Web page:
The World’s Best Once-in-a-lifetime Journeys voted Cusco and Machu Picchu, Peru at number 4 and was most voted by other travel professionals as one of The World’s 50 Best Once-in-a-lifetime Journeys.
When looking for a suitable trip to keep my 13 year old twins entertained last summer I came across the world of multi activity holidays.
After researching a number of options I finally booked with Undiscovered Mountains and we stayed in Les Olivades hotel in Gap, southeastern France. The activities were less than 45 mins away which gave us ample opportunity to explore the area.
We selected to try:
- High ropes/zip line
- Paddle boarding
- Rock climbing
- Giant Tyrolean
- River kayaking
- River/water rafting
- Canyoning (loved this)
- Horse riding in the Alps
The nearby Lac de Serre-Poncon was a definite favourite where we used our inflatable canoe and the kids enjoyed playing on the Wibit.
Oh…and on the way home we nipped into a local donkey sanctuary.
I’m gonna come straight out and say it. Why are hiking boots so damn ugly? Do you really need them? Surely a semi-stylish pair of well- worn trainers can do the job. I’m not suggesting Isabel Marants but come on.
For our volunteer trip to Peru, my daughter and I have been given a list of suggested items to bring and one of them is the dreaded pair of hiking boots. While we are there, the plan is to go to Machu Picchu and possibly on a jungle tour, so its 50/50 if we are going to need them.
I began researching the damn boots and came across some interesting findings.
First of all, one problem is that is seems the hiking boot suppliers are anti-style. I found one site that confidently names itself ‘Best hiking boots pro’ and recommends NO STYLE to be considered at all. It says:
“The point when looking for your climbing boots, it’s extremely recommended that you don’t go for the stylish one rather than a durable and waterproof hiking boot.”
Did you know that women’s hiking boots are very different to the male boot de la hike?
Here are a few tips and suggestions on travelling in Peru including; where to visit, what you should pay and more. All from an avid traveller and photographer who recently explored the area. Cheers Rav!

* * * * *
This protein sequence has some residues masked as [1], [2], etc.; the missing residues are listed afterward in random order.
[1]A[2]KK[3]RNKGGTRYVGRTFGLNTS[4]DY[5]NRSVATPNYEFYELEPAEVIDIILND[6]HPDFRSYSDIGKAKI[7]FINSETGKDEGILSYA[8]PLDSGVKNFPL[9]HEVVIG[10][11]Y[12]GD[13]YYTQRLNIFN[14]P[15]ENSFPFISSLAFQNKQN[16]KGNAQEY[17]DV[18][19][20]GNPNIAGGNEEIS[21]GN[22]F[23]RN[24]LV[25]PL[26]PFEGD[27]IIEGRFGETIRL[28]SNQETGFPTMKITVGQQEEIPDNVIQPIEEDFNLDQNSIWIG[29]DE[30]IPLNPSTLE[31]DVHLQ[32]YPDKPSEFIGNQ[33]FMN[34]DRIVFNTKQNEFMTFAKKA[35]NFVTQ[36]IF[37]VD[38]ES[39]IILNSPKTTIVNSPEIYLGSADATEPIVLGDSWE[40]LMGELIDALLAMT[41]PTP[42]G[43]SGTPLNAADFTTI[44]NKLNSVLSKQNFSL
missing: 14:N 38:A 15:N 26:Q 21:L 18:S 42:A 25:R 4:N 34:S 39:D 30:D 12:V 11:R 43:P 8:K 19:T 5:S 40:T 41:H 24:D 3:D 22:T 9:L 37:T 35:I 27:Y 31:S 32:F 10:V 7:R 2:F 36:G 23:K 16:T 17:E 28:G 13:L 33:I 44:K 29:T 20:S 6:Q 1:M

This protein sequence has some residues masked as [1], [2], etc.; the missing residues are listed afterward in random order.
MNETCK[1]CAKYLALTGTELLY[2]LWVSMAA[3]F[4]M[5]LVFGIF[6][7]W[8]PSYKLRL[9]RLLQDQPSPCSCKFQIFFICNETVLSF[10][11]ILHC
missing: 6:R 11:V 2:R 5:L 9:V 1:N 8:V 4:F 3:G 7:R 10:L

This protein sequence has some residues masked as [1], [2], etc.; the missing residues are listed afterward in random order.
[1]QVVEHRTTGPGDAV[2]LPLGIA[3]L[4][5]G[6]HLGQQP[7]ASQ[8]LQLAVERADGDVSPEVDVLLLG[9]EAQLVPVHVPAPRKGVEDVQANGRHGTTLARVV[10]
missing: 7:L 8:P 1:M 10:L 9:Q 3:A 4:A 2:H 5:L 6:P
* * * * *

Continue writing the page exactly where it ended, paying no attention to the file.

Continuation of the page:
The GVN provide a fantastic website for the volunteers with all sorts of useful and interesting information. I continue to be impressed by the efficiency of the staff and the organisation.
One of the activities to cross off the list is of course, the jabs. What do we really need? When do we need to have them? And more importantly, where is that certificate that says what I have already had so I don’t need again!
Here is a summary of the information provided by GVN. Obviously the main point is to consult a doctor first.
You will probably need the following vaccinations:
Just after I booked the Peru trip with GVN, what did I start? A checklist! What do they send me a day later? A Checklist – much better than the one I started. Including checks like: have you checked your passport is valid for travel, let friends and family know how to contact you, written down your goals. I like lists and I’m impressed.
“As the volunteer work in Peru involves working closely with children and other vulnerable individuals, volunteers need to provide a police clearance document before volunteering commences.” – GVN
This will be a new challenge in Dubai. We have been advised to contact the local police station to find out the procedure. We should then expect to be asked to complete an application form authorizing the check to be done, pay a fee and a few weeks later the check will arrive in the mail. Hmmmm.
According to GVN, it should go like this:
If you come from a country that does not issue police clearances, three character references from reputable sources (employer, justice of the peace, landlord, the minister of your local church, teacher, etc) may be substituted. Your character referees should know you well enough to vouch for your character. Please ask them to write a letter stating who they are, how they know you, give a description of your character and how well you get along with those around you, and to judge your suitability to work in the volunteer program.
The police clearance or letters of reference need to be faxed, emailed or posted (copies only) to GVN at least 4 weeks prior to your start date in Peru.
You will also need to take the original copy with you to present to program staff during the Orientation period in Peru. Failure to provide a police clearance or character references may result in you not being able to volunteer in the program in Peru.
Let’s see. I will post the outcome…